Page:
As a podcaster, it’s important to have the right gear, the right show concept, the right guests. But what you may not realize is that it’s equally important to have the right mindset. Podcasting success is a long-term goal, and if you get into podcasting with the idea that you’ll become an overnight success, you’re setting yourself up for a bad case of Podfade.
What is Podfade?
Podfade is the reason that most podcasts don’t last, and you probably already know the symptoms.
- Infrequent or irregular posting of new episodes
- Fewer posts on social media promoting the show
- Podcast host sounds burnt out, disengaged, or quality has otherwise gone down
When these symptoms appear, it’s usually a matter of time before the show unceremoniously ends. There’s typically no formal announcement and the way you find out is that the podcast simply goes ghost. This is an unfortunately common phenomenon in the world of podcasting, but it doesn’t have to be the end of your podcast.
What Causes Podfade?
A few things can cause Podfade, but the number one cause is simply unrealistic expectations. Podcasting is hard work, and it takes time to see and build upon your success. The odds of you “going viral” in the first 10 episodes and landing enough sponsorships to quit your full-time job are slim, simply because podcasting success is a long-term endeavor. You need to build a relationship with your audience to really gain a strong following you can monetize.
On top of that, many podcasters don’t realize how much work it takes to produce a podcast. It’s time-consuming to write a quality show! Plus you have to spend time tracking down and booking guests, scheduling interviews, editing your show, creating social media posts and engaging with your audience – nevermind trying to sell sponsorship deals!
It typically takes 6 hours of post-production work for every 1 hour of audio recorded – and that’s for professionals. If you’re trying to learn the ropes of audio/video production for the first time, you can easily double that. So it’s easy to see why so many podcasters get burnt out after a few months of producing a show – putting in this much time and effort is a real sacrifice, and if you’re not getting the results you want, it’s hard to keep it going.
How to Prevent Podfade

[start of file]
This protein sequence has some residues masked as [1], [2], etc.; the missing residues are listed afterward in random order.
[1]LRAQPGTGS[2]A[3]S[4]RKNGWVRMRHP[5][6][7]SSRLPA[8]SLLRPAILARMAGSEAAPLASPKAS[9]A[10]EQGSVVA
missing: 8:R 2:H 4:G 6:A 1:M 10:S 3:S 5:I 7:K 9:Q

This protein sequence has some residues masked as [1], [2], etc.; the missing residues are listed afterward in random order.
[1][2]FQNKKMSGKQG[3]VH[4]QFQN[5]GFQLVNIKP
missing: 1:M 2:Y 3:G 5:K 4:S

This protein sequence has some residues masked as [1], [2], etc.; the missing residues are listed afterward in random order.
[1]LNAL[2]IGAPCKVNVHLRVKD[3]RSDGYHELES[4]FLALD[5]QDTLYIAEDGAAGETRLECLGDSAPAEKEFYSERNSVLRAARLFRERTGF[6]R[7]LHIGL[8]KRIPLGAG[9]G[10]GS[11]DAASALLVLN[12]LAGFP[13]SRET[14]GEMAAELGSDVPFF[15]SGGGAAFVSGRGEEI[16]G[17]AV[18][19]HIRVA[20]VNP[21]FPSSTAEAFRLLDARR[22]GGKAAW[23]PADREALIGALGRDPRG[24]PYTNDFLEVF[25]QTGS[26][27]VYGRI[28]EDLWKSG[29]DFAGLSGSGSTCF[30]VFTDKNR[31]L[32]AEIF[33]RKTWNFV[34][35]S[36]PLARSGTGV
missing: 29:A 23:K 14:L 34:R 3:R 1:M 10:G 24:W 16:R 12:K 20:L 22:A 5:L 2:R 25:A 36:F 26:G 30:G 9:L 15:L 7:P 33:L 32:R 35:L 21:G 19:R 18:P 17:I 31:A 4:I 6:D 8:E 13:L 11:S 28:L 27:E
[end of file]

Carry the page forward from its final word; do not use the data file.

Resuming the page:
Luckily, preventing Podfade is totally doable. Here are some tips for preventing burn-out when starting your first podcast:
- Take a realistic look at your goals and schedule. It’s important to have a measurable benchmark that you can hit to keep you motivated. It’s also important to understand how much time you actually have to devote to podcast production. For example, you may want to generate 4 new clients a month from your podcast. But in taking on 4 new clients, you may not have time to continue producing the podcast yourself. This is where it may make sense to consider partnering with a podcast production company, like HumblePod.
- Do your research and learn new skills upfront. When you’re in the midst of producing a podcast, it’s a real stretch to also add in public speaking classes or figuring out how to use ProTools. Rather than waiting until you’re in the middle of hosting a podcast to start developing these skills, start now! Sign up for that video editing course on Udemy, or join your local Toastmasters club. Read up on starting a podcast, or better yet – check out a podcast on it, like The Humble Podcaster. This way, when the time comes to launch your podcast, you’ll be ready.
- Understand what success actually looks like. Not everyone needs to have a million followers to be successful in podcasting. What’s most important is reaching your goals and celebrating the small wins along the way. Do some research and find out what your target audience is looking for in a podcast like yours, so you can deliver value upfront. This will help you get positive feedback and word-of-mouth advertising, which will help your show grow and keep you motivated long-term.
What If I Already Have Podfade?
It’s not too late! The best thing you can do is reach out to a professional for guidance. You may need to outsource production, change the format of your show, or the frequency of releases. There’s a million different ways to have a successful podcast, and the best way to figure out what will work for you is to speak to someone experienced about your goals and challenges to find the best path forward.
It may sound impossible now, but podcasting can be something you actually enjoy doing long-term and see consistent success with. You just have to find what’s going to work for you.